Last week, Julius Dorphang, an independent MLA of Meghalaya’s Mawhati constituency, was arrested in Guwahati after being charged with raping a 14-year-old girl and his involvement in a sex racket. This led to widespread protests in the state, revived debates about trafficking in Meghalaya, and the Protection of Children from Sexual Offences Act (POCSO).
Reports have accused officials in the Meghalaya government of evading the issue by refraining from commenting on it. Apparently, the guest house where the young girl was assaulted is owned by a relative of HDR Lyngdoh, State Home Minister, and political parties as well as women’s rights organisations are demanding his resignation.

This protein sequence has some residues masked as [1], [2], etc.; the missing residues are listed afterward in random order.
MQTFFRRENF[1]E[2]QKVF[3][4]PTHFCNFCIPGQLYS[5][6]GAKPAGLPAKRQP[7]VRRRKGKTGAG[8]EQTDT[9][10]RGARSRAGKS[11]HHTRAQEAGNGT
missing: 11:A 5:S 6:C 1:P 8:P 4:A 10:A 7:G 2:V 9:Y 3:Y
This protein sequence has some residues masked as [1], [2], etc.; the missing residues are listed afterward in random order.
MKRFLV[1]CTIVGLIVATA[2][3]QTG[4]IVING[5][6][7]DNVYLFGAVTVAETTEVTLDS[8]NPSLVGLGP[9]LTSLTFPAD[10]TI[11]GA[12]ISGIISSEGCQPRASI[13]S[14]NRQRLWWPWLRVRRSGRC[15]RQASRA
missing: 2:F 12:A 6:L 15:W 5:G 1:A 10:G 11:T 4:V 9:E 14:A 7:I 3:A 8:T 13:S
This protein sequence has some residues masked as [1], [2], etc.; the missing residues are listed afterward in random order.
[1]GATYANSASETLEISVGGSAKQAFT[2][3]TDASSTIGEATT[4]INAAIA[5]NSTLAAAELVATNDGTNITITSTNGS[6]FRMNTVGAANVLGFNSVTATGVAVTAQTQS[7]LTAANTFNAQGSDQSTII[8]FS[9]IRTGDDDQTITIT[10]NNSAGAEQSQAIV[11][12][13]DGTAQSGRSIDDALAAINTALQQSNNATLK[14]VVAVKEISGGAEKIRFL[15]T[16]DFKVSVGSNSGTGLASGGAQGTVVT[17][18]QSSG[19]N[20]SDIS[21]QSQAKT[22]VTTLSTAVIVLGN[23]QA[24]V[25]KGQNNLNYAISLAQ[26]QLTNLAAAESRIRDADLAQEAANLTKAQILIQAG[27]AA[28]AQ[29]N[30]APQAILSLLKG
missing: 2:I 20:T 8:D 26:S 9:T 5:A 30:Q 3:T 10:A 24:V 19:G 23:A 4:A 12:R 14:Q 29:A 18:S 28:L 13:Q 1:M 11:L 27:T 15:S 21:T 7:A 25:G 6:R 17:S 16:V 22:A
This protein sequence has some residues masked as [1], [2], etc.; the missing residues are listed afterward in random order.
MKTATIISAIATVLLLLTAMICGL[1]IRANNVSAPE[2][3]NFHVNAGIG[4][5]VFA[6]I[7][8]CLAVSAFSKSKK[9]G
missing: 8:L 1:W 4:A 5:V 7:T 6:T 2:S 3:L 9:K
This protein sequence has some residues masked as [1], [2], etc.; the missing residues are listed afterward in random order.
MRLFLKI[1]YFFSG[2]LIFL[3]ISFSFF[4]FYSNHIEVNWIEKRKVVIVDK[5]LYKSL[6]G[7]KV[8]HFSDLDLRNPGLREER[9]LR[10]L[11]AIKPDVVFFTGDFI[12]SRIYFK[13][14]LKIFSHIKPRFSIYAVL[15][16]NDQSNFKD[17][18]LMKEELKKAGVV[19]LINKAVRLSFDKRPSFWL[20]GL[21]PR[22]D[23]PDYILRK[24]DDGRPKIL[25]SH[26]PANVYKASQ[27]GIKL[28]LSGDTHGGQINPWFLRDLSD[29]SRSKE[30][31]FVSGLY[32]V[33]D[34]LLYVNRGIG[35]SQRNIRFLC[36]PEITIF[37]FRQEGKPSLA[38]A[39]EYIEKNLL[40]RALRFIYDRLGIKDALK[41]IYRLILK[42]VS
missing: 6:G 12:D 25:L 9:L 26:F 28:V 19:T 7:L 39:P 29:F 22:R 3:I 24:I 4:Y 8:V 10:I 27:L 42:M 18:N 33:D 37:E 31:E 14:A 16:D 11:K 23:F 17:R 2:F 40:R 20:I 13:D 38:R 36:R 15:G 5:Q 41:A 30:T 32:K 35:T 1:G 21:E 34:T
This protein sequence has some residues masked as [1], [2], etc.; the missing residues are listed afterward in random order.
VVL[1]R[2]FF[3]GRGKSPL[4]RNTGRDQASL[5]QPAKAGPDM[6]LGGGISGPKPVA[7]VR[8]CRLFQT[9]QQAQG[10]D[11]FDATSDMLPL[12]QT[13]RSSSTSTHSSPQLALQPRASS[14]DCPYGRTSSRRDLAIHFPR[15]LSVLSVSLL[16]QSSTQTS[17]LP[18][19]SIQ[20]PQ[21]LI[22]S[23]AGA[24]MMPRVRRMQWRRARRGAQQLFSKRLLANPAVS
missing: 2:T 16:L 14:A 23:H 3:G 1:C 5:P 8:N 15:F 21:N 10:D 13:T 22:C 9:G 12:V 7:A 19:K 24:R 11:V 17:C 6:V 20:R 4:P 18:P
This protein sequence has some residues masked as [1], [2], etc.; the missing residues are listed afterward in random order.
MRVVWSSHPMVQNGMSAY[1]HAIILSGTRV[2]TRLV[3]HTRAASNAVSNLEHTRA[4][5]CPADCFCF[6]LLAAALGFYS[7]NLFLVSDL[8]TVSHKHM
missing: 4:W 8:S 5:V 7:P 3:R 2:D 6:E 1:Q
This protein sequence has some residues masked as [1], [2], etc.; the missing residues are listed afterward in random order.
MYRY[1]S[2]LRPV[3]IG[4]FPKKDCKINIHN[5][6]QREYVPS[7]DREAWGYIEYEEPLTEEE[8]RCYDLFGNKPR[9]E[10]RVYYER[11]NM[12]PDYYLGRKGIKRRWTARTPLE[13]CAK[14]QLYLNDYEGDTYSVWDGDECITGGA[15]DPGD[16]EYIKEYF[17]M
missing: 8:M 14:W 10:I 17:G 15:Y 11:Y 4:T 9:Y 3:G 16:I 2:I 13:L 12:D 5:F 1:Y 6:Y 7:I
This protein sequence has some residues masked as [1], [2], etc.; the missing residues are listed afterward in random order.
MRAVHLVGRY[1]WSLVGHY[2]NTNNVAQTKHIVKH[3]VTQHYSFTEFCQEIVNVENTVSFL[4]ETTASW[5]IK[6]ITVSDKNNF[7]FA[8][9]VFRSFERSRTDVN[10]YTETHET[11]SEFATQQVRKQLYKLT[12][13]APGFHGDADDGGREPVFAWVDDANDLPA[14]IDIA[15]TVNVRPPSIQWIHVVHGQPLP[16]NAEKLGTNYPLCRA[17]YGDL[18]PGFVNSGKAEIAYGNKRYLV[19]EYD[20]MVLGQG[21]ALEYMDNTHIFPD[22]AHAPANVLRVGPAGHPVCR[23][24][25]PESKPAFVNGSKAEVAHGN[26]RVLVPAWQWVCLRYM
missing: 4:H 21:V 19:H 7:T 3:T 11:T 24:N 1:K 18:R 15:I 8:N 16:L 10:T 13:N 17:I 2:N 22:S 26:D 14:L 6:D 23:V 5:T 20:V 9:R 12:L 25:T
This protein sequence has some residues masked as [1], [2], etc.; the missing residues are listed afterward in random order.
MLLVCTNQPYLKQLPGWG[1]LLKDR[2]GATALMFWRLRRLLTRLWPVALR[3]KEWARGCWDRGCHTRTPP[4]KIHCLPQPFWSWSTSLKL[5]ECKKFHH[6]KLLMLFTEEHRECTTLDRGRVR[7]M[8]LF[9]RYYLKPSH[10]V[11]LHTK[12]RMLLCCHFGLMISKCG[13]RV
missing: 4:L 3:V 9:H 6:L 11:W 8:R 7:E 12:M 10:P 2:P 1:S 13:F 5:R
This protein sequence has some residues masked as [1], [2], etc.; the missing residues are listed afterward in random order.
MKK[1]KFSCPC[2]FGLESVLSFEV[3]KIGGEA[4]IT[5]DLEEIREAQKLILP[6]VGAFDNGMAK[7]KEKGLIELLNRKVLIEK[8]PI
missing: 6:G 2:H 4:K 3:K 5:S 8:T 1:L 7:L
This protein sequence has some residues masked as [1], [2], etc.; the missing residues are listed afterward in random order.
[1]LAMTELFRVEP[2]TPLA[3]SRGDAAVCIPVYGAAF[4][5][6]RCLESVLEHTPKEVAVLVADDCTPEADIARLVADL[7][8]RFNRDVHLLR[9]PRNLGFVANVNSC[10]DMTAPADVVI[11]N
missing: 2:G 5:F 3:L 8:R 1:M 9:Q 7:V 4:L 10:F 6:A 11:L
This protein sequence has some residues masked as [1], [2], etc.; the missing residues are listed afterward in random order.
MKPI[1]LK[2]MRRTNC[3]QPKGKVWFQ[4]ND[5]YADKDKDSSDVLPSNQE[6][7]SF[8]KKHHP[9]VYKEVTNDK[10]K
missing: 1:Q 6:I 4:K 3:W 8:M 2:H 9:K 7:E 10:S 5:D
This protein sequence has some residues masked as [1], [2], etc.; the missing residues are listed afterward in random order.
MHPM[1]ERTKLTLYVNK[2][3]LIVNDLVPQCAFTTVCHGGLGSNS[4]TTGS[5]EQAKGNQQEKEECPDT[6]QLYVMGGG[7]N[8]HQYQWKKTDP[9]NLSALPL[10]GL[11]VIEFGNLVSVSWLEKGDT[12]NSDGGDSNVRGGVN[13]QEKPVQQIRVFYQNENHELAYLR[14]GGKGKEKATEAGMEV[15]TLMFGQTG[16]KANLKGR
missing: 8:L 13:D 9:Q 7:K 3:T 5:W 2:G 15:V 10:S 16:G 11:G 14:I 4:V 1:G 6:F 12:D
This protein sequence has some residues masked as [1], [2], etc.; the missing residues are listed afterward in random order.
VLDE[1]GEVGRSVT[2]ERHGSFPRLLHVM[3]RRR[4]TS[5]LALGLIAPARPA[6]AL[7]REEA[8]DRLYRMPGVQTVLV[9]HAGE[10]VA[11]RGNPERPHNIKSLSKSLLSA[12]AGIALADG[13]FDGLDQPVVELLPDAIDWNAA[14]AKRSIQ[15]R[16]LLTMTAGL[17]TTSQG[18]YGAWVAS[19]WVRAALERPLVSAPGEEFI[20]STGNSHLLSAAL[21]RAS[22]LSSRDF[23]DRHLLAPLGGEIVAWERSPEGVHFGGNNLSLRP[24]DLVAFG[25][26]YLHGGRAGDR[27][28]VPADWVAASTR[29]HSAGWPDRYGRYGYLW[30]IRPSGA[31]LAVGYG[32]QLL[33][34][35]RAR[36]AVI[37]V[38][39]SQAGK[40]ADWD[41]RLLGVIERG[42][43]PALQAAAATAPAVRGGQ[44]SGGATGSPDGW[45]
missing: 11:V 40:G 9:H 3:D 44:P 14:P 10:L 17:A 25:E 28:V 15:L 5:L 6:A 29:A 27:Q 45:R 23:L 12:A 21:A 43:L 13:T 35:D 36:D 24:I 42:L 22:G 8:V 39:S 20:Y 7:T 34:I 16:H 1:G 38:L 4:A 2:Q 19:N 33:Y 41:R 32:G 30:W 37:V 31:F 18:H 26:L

But there appears to be growing concern about women’s safety seeming more fraught across the state: there were 245 reported crimes against women in the state last year, which included rape, assault, and trafficking. Some of the discussions around the subject are slanted in ways that are perhaps unhelpful. For instance, articles have focussed on the dangers of pornography, and reports have also pointed out the use of the odd phrase ‘child business’ as a euphemism for child trafficking or rape in the state. Circling around the crux of the issue isn’t going to get us anywhere, but the January 11 rally in Shillong, which had a turn-out of 500 people and called out the silence of public leaders on the Dorphang case, might go some way towards altering this.